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1) Nation 2) State 3) Regime 4) Government 5) Sovereignty 6) Legitimacy 7) Political Culture.

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Presentation on theme: "1) Nation 2) State 3) Regime 4) Government 5) Sovereignty 6) Legitimacy 7) Political Culture."— Presentation transcript:


2 1) Nation 2) State 3) Regime 4) Government 5) Sovereignty 6) Legitimacy 7) Political Culture

3  A nation is defined as a group with a common language, culture, history, and or religion, residing in a specific geographic territory  Don’t confuse nation with country or state!  Does every nation have its own country or state? NationCountry/State Japan KoreaSouth Korea, North Korea Palestine? TibetChina InuitCanada QuebecCanada BasqueSpain




7  A state is defined as political body which has a monopoly of force over a territory  There are approximately 190 states in the world today. Many are nation-states such as Japan, South Korea, and Germany. Others, such as Canada, USA, Australia are NOT nation-states.  Not every nation has its own state.  States last longer than regimes or governments.

8  States which have full control over their territories  Strong states are able to provide a wide array of government services (welfare, infrastructure, courts, etc.)  Generally high income states  Examples: USA, Canada, Japan, France

9  States which have a limited capacity to provide social services to its citizens  Weak states may not be able to protect property rights  Generally low income states  Examples: Chad, Ethiopia, and a number of other African states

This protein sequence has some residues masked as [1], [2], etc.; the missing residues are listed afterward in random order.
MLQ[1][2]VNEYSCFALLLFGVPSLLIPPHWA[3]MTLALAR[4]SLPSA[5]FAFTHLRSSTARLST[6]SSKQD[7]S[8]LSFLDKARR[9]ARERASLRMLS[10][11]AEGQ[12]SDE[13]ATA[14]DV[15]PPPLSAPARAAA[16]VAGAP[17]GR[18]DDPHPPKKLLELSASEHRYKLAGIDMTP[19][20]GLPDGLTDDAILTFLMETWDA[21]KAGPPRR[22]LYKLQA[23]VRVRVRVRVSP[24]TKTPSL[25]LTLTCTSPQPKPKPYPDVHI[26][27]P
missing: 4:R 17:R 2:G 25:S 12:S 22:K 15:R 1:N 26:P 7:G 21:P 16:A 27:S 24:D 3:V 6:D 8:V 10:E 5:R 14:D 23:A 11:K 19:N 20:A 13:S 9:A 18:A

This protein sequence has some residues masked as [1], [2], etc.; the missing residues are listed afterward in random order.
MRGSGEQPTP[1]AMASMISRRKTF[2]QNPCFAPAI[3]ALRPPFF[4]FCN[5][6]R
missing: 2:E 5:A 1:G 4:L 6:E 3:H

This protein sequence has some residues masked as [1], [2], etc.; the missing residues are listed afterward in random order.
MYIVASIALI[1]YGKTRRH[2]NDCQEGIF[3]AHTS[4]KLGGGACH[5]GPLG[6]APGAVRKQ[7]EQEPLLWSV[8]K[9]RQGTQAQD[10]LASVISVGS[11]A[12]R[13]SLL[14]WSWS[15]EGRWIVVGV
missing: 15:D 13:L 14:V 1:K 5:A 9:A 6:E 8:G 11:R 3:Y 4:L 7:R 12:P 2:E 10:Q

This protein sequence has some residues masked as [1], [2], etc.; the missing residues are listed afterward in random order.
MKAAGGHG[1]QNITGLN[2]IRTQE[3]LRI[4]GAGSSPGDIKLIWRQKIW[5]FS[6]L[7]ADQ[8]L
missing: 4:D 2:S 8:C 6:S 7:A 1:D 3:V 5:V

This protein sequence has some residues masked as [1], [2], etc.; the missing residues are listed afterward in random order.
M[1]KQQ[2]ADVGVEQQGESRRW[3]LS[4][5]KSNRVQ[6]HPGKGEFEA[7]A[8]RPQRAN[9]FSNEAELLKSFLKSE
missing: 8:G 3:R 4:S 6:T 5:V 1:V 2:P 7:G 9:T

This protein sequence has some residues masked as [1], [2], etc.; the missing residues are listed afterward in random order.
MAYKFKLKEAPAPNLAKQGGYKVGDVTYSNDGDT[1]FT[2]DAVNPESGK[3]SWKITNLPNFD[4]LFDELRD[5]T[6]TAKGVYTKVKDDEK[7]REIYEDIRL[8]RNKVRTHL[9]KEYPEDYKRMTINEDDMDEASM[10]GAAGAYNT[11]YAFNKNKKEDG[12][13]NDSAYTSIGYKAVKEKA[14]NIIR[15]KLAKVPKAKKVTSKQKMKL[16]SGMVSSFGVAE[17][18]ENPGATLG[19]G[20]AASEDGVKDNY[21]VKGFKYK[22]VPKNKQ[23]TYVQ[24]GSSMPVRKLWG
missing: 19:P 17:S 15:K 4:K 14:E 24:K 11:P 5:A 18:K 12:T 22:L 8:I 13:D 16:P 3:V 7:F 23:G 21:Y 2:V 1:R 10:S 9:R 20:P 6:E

10 A state which is unable to maintain a monopoly of force over its entire territory cannot guarantee the security of its citizens. Afghanistan and Somalia are two such examples

11  A regime is defined as the practices, norms, institutions, and rules created to organize the state  Regimes create the rules of the game: elections, constitution, rights, freedoms, etc.  Regimes last longer than governments but a state may go through several regimes

12 Meiji Restoration (1868- 1912) Taisho Period (1912-1926) Showa Period (1926-1945) Constitutional Monarchy (1947- present) Imperial Modern Authoritarian Oligarchy Imperial Democratic Imperial Authoritarian Militaristic Democratic Parliamentary

13 Democracy  Rule by the People  Freedoms, civil liberties Examples Parliamentary: U.K., Canada, Japan Presidential: US, France, Mexico, Russia

14 Absolute Monarchy  Rule by the King/Queen  Authoritarian  Limited freedoms Examples: Chinese Dynasties, France and England before their revolutions

15 Totalitarian Dictatorships  Authoritarian  One Man/ One Party  Limited freedoms  Attempts to transform society Examples: Nazi Germany, Fascist Italy, China under Mao, the Soviet Union, North Korea

16 Theocracy  Rule by religion  Authoritarian  Totalitarian Examples: Iran, Afghanistan under the Taliban

17 A government is defined as the elites (elected or unelected) who run and operate the regime  Governments come and go and are far less institutionalized than the regime or state Japanese Regime Constitutional Monarchy, 1947-present Governments Yasua Fukoda (Liberal Democratic Party), 2007- 2008 Taro Aso (Liberal Democratic Party), 2008-2009 Yukio Hatayama (Democratic Party) 2009-2010 Naoto Kan (Democratic Party), 2010- 2011 Yoshihiko Noda (Democratic Party) 2011- present